Research presented at the European Congress on Osteoporosis & Osteoarthritis by investigators from the UK and Sweden estimates that the economic burden of fragility fractures in five major European countries totals 31 billion Euro, with Germany bearing the highest costs. A majority of the economic burden is shown to be related to the costs incurred during the 1st year after the fracture, while pharmacological prevention and treatment management constitutes only a marginal share of the total economic cost.
Hip fractures contributed 56% to the overall costs, vertebral fractures 5%, wrist fractures 2% and a combined group of "other" fractures represented 37% of the total. Costs in Germany totaled 9.37 billion Euro, followed by Italy at 6.7 and the UK at 5.8 billion Euro.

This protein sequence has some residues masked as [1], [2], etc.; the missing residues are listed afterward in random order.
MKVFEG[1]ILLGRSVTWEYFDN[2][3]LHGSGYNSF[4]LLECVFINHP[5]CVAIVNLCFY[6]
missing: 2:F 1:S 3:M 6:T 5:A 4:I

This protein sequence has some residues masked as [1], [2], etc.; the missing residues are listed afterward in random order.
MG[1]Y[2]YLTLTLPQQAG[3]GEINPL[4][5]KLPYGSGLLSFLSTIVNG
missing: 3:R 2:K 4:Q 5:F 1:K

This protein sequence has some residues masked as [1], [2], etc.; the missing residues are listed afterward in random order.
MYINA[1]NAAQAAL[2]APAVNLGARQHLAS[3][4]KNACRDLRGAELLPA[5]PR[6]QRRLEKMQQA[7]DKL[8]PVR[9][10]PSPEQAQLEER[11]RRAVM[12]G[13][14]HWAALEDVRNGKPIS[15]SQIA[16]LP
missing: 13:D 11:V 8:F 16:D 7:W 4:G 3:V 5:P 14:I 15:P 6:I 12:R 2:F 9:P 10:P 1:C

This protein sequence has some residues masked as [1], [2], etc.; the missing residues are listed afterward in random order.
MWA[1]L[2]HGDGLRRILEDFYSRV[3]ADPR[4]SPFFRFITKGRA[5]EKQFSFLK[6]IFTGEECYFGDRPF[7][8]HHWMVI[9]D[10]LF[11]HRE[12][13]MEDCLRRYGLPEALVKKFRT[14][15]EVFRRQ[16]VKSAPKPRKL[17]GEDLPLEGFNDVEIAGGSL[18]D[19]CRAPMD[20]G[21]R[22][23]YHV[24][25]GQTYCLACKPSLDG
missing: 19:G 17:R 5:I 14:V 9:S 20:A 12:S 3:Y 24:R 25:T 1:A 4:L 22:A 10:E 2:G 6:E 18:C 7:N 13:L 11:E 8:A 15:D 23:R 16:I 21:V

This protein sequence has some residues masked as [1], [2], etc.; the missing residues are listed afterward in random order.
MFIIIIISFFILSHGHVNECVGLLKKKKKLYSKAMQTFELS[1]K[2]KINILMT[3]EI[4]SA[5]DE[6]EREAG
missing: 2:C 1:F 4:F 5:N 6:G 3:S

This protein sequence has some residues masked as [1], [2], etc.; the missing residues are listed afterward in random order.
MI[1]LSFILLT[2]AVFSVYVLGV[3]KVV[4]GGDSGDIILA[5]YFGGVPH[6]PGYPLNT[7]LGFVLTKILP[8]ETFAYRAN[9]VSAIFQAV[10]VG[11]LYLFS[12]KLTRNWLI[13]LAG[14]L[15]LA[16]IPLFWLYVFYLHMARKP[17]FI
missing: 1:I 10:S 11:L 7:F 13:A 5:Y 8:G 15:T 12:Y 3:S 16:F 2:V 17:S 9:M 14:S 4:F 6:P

The total annual economic burden of all fragility fractures in the six countries studied was found to be 31 billion Euro.
IOF President John Kanis, co-author of the study, stated, "Fragility fractures due to osteoporosis cause pain and disability, often having a severe impact on the quality of life of millions of Europeans. This important study reveals the enormous economic cost of fragility fractures. Prevention of fractures through early risk assessment and identification of those in need of treatment is the key to reducing the costs to national health care systems throughout Europe."
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